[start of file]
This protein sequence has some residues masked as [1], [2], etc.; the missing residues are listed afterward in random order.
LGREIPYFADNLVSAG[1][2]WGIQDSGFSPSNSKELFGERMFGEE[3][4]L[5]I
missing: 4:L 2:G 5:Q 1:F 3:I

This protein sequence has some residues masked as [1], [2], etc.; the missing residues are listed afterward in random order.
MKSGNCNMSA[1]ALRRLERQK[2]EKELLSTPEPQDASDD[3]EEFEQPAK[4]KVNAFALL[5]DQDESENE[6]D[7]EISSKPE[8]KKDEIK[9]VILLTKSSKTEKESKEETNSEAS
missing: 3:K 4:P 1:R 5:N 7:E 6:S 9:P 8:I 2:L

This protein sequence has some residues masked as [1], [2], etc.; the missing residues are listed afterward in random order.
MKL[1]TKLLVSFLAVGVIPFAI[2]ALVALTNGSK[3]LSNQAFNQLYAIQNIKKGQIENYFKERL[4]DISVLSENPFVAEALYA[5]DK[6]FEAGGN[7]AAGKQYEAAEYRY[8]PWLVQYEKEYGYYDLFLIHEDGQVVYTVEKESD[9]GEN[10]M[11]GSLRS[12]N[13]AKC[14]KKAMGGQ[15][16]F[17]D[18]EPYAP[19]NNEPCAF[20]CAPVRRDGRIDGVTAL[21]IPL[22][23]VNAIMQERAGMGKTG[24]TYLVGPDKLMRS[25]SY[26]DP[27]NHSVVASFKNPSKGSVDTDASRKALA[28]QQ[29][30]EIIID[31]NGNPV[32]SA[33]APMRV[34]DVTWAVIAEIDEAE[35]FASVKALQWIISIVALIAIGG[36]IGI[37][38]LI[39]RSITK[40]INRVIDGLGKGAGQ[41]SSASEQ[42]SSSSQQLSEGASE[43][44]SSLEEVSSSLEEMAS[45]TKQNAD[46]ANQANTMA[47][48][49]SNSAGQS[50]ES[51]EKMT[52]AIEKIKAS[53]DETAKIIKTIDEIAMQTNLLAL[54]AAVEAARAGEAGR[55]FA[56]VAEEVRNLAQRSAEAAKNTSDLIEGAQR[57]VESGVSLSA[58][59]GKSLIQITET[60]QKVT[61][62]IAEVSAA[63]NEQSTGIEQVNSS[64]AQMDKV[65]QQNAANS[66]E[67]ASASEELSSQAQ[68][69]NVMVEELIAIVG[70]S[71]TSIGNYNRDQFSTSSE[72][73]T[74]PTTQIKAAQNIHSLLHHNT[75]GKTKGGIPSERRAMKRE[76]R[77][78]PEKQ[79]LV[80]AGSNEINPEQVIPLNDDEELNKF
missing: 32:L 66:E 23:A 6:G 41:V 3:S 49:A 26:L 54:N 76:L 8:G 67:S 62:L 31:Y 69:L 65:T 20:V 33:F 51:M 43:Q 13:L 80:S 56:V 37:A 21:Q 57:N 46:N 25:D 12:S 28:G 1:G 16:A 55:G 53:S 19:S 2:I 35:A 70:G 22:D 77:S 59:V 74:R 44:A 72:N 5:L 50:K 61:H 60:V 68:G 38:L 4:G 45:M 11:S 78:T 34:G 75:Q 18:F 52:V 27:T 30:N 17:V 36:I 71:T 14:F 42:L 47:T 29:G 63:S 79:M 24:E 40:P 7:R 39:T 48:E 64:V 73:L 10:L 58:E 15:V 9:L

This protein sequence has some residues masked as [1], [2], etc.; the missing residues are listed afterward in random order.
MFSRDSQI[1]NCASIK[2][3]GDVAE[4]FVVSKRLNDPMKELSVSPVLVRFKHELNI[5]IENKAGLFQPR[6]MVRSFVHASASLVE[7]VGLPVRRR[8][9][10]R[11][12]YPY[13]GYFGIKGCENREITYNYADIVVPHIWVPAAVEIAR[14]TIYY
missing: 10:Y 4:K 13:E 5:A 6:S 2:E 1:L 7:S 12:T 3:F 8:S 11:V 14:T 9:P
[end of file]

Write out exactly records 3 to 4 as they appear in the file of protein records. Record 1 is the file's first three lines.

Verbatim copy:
This protein sequence has some residues masked as [1], [2], etc.; the missing residues are listed afterward in random order.
MKL[1]TKLLVSFLAVGVIPFAI[2]ALVALTNGSK[3]LSNQAFNQLYAIQNIKKGQIENYFKERL[4]DISVLSENPFVAEALYA[5]DK[6]FEAGGN[7]AAGKQYEAAEYRY[8]PWLVQYEKEYGYYDLFLIHEDGQVVYTVEKESD[9]GEN[10]M[11]GSLRS[12]N[13]AKC[14]KKAMGGQ[15][16]F[17]D[18]EPYAP[19]NNEPCAF[20]CAPVRRDGRIDGVTAL[21]IPL[22][23]VNAIMQERAGMGKTG[24]TYLVGPDKLMRS[25]SY[26]DP[27]NHSVVASFKNPSKGSVDTDASRKALA[28]QQ[29][30]EIIID[31]NGNPV[32]SA[33]APMRV[34]DVTWAVIAEIDEAE[35]FASVKALQWIISIVALIAIGG[36]IGI[37][38]LI[39]RSITK[40]INRVIDGLGKGAGQ[41]SSASEQ[42]SSSSQQLSEGASE[43][44]SSLEEVSSSLEEMAS[45]TKQNAD[46]ANQANTMA[47][48][49]SNSAGQS[50]ES[51]EKMT[52]AIEKIKAS[53]DETAKIIKTIDEIAMQTNLLAL[54]AAVEAARAGEAGR[55]FA[56]VAEEVRNLAQRSAEAAKNTSDLIEGAQR[57]VESGVSLSA[58][59]GKSLIQITET[60]QKVT[61][62]IAEVSAA[63]NEQSTGIEQVNSS[64]AQMDKV[65]QQNAANS[66]E[67]ASASEELSSQAQ[68][69]NVMVEELIAIVG[70]S[71]TSIGNYNRDQFSTSSE[72][73]T[74]PTTQIKAAQNIHSLLHHNT[75]GKTKGGIPSERRAMKRE[76]R[77][78]PEKQ[79]LV[80]AGSNEINPEQVIPLNDDEELNKF
missing: 32:L 66:E 23:A 6:G 41:V 3:S 49:A 26:L 54:N 76:L 8:G 67:S 62:L 31:Y 69:L 65:T 20:V 33:F 51:M 43:Q 13:L 80:S 56:V 37:A 21:Q 57:N 46:N 25:D 12:S 28:G 1:G 16:A 55:G 53:S 19:S 2:I 35:A 70:G 22:D 77:S 59:V 74:R 44:A 72:N 5:L 50:K 61:H 60:V 68:G 38:L 4:G 45:M 11:S 78:T 34:G 75:Q 18:F 52:V 27:T 30:N 17:V 36:I 71:T 14:F 42:L 47:T 29:G 63:S 79:M 24:E 40:P 7:R 39:T 48:E 64:V 73:L 10:L 58:E 15:V 9:L

This protein sequence has some residues masked as [1], [2], etc.; the missing residues are listed afterward in random order.
MFSRDSQI[1]NCASIK[2][3]GDVAE[4]FVVSKRLNDPMKELSVSPVLVRFKHELNI[5]IENKAGLFQPR[6]MVRSFVHASASLVE[7]VGLPVRRR[8][9][10]R[11][12]YPY[13]GYFGIKGCENREITYNYADIVVPHIWVPAAVEIAR[14]TIYY
missing: 10:Y 4:K 13:E 5:A 6:S 2:E 1:L 7:S 12:T 3:F 8:S 11:V 14:T 9:P